Flooding remains at the top of the list, a status only reinforced by hundreds of millions of pounds worth of damage wreaked by storms in Cumbria last December. “The risks don’t change because of Brexit,” said Lord Krebs, chair of the adaptation sub-committee. But he added: “Some of the legislation that might underpin our resilience and preparation for future climate changes is EU legislation and therefore there will be a need in due course to replace that with national legislation.”
Meanwhile, the uncertainty is denting confidence for investment in resilient infrastructure, said report co-author Swenja Surminski, from the London School of Economics………
While May has not been vocal on the issue, as a member of the National Security Council, she was involved in a 2015 review that outlined how global warming could trigger political instability, conflict and migration.
“Our long-term objective is to strengthen the resilience of poor and fragile countries to disasters, shocks and climate change,” it concluded. “This will save lives and reduce the risk of instability.” http://www.climatechangenews.com/2016/07/12/may-warned-on-climate-threats-to-brexit-britain/
Climate scientists are under attack from frivolous lawsuits, Skeptical Science Lauren Kurtz 7 July 2016 Today’s climate scientists have a lot more to worry about than peer review. Organizations with perverse financial incentives harass scientists with lawsuit after lawsuit, obstructing research and seeking to embarrass them with disclosures of private information.
On June 14th, an Arizona court ruled that thousands of emails from two prominent climatescientists must be turned over to the Energy & Environment Legal Institute (E&E), a group that disputes the 97% expert consensus on human-caused climate change and argues against action to confront it. E&E and its attorneys are funded by Peabody Coal, Arch Coal, and Alpha Natural Resources, coal corporations with billions of dollars in revenue.
Formerly named the American Tradition Institute, E&E has been described as “filing nuisance suits to disrupt important academic research.”
E&E originally attacked Dr. Michael Mann, whose research shows a dramatic increase in recent temperatures in a graph popularly known as the “hockey stick.” In 2011, the group sued under Virginia open records laws to obtain six years of Dr. Mann’s emails from the University of Virginia—over 10,000 messages in total. The Virginia Supreme Court denied E&E’s claims and ruled that academic research correspondence should be protected because release would cause “harm to university-wide research efforts, damage to faculty recruitment and retention, undermining of faculty expectations of privacy and confidentiality, and impairment of free thought and expression.”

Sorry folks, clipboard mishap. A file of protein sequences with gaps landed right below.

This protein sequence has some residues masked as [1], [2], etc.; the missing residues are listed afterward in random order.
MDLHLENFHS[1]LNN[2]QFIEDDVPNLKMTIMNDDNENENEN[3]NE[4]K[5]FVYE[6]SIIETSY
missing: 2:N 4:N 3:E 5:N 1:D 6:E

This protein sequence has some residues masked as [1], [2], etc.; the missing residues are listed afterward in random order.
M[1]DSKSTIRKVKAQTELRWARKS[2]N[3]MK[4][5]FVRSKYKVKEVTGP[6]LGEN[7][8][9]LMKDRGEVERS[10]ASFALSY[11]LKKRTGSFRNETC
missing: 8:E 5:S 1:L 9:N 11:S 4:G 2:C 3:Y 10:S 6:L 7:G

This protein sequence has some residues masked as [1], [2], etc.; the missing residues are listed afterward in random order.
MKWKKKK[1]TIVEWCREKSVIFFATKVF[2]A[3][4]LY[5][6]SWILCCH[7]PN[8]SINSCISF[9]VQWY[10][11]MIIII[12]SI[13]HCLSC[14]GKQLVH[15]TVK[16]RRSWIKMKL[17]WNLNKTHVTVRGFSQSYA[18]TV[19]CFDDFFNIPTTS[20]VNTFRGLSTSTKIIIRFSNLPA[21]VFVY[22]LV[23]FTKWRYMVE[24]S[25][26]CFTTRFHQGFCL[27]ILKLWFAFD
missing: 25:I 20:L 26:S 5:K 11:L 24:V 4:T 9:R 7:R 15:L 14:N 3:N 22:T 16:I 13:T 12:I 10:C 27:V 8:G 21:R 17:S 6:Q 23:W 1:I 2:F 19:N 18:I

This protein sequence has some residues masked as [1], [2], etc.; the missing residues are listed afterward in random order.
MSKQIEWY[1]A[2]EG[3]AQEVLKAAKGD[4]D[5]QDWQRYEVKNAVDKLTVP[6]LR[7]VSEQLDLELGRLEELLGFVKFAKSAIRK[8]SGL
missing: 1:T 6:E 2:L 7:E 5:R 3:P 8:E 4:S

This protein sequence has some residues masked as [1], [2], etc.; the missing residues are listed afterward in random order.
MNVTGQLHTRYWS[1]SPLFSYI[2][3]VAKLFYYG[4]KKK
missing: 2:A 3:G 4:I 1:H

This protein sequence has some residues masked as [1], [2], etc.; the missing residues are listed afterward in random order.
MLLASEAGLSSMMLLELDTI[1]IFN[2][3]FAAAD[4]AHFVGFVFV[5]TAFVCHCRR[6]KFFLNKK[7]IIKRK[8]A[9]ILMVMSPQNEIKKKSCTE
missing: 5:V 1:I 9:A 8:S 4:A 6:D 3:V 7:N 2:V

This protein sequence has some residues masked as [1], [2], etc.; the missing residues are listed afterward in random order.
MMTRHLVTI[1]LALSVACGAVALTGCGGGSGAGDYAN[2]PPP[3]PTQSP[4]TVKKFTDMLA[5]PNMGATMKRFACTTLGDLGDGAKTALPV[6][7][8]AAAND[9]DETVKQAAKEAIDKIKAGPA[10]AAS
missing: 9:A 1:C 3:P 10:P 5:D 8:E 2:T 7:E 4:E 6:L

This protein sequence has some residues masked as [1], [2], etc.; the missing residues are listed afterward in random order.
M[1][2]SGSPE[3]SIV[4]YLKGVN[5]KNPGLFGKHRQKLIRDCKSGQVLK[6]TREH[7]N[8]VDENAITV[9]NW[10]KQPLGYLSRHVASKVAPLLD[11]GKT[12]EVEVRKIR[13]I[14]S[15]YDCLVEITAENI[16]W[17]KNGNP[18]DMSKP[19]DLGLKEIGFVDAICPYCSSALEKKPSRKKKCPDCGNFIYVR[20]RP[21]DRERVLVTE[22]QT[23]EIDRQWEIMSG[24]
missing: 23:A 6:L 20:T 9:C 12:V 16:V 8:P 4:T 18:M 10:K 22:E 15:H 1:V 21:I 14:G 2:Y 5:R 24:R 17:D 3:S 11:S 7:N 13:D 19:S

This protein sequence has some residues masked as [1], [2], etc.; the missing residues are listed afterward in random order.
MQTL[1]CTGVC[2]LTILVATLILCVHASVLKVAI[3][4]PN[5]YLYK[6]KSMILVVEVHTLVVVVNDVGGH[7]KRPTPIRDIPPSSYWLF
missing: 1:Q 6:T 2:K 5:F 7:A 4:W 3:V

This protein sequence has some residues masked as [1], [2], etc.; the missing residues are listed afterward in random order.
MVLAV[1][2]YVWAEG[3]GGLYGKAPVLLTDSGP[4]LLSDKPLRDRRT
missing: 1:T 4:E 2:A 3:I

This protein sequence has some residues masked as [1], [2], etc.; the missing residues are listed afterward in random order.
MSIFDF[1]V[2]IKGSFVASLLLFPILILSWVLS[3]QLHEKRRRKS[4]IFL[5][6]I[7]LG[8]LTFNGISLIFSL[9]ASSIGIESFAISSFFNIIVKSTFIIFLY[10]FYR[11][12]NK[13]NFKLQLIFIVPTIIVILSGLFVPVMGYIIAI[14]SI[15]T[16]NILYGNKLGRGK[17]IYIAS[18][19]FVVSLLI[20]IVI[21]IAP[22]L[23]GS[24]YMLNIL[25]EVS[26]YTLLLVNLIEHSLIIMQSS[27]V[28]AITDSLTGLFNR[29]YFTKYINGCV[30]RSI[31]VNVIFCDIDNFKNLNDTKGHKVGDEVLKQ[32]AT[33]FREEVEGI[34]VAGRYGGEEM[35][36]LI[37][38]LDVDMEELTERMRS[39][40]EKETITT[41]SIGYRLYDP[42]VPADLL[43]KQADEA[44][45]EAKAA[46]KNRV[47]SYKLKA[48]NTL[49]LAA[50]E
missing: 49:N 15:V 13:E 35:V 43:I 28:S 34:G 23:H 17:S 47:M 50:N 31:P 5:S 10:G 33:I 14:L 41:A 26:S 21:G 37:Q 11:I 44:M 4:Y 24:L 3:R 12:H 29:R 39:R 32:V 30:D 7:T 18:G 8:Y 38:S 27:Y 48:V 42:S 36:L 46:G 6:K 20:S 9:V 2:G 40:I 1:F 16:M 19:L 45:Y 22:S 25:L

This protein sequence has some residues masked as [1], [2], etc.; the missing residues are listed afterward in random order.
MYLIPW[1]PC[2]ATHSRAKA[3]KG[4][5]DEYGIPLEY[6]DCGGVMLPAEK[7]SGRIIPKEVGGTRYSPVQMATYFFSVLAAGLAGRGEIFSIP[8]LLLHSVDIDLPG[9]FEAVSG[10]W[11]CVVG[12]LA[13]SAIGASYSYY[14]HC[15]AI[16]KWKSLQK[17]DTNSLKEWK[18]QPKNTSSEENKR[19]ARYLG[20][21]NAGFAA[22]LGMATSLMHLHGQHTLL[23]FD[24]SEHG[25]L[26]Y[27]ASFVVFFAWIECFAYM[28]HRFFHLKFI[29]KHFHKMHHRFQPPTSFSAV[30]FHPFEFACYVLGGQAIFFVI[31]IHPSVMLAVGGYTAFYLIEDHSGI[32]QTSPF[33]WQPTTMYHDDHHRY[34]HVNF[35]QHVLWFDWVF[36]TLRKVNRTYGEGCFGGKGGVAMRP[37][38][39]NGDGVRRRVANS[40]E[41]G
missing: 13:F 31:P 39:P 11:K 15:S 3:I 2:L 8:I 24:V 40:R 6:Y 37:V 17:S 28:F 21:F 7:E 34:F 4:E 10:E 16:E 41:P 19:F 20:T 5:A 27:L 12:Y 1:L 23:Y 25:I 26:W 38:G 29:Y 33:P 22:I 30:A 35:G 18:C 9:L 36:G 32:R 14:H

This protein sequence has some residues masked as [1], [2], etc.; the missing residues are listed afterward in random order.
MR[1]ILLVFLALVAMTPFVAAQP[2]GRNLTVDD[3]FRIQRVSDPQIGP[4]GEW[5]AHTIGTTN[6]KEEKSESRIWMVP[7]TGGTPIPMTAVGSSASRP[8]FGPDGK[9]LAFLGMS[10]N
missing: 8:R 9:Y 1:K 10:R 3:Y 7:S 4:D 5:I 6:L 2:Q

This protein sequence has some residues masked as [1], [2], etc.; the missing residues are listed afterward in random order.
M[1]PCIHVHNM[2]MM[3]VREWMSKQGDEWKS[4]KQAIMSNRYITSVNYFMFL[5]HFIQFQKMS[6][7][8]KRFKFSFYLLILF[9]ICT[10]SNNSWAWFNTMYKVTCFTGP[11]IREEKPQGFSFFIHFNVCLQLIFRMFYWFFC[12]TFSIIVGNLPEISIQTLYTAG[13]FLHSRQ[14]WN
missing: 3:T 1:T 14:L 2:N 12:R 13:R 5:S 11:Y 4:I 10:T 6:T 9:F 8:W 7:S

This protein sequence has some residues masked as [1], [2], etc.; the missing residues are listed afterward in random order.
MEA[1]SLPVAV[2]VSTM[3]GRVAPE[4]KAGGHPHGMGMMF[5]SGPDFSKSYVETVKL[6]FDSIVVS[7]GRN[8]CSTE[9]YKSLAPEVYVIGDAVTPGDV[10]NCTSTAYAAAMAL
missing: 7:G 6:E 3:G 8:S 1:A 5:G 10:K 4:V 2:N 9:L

E&E did not relent. Despite losing in Virginia, the group brought another open records case in Arizona to demand the same six years of emails—this time from Dr. Mann’s coauthor, University of Arizona professor Dr. Malcolm Hughes. Additionally, E&E sued for thirteen years of emails from UN Intergovernmental Panel on Climate Change (IPCC) leadauthor Dr. Jonathan Overpeck, also at the University of Arizona.
In court filings, E&E acknowledges it seeks emails that, in its words, “embarrass both Professors Hughes and Overpeck and the University.” These smear tactics serve no role in scientific discourse, but are an attempt to distract, disrupt, and intimidate legitimate researchers.
n an ongoing federal case, the conservative group Judicial Watch—which claims climatescience is a “fraud science”—has sued the National Oceanic and Atmospheric Administration (NOAA) for thousands of climate scientists’ emails related to a 2015 climate change study published in Science. Congressman Lamar Smith (R-TX), who accusedNOAA of having an “extreme climate change agenda,” unsuccessfully sought the same emails last year.
In addition to the Arizona case, E&E attorney Christopher Horner paired with another fossil fuel industry funded-group, the Competitive Enterprise Institute, to sue for the emails of climate communications professor Dr. Edward Maibach. While Dr. Maibach sought to intervene in the litigation, the judge ruled that he lacked jurisdiction. Thousands of pages of Dr. Maibach’s emails were released, and plaintiffs posted them to the internet with quotes pulled out of context and commentary calling him and other climateresearchers “frauds,” “snake oil salesman,” and worse.
Climate change: the missing issue of the 2016 campaign, Guardian 5 July 16
Guardian US survey reveals anger of voters as election year debate fails to deal with concerns over the gathering global disaster by Ed Pilkington and Mona Chalabi The race for the White House is failing to grapple with the key issues of the day, especially the urgent need to combat climate change before atmospheric changes become irreversible, a slice of the American electorate believes.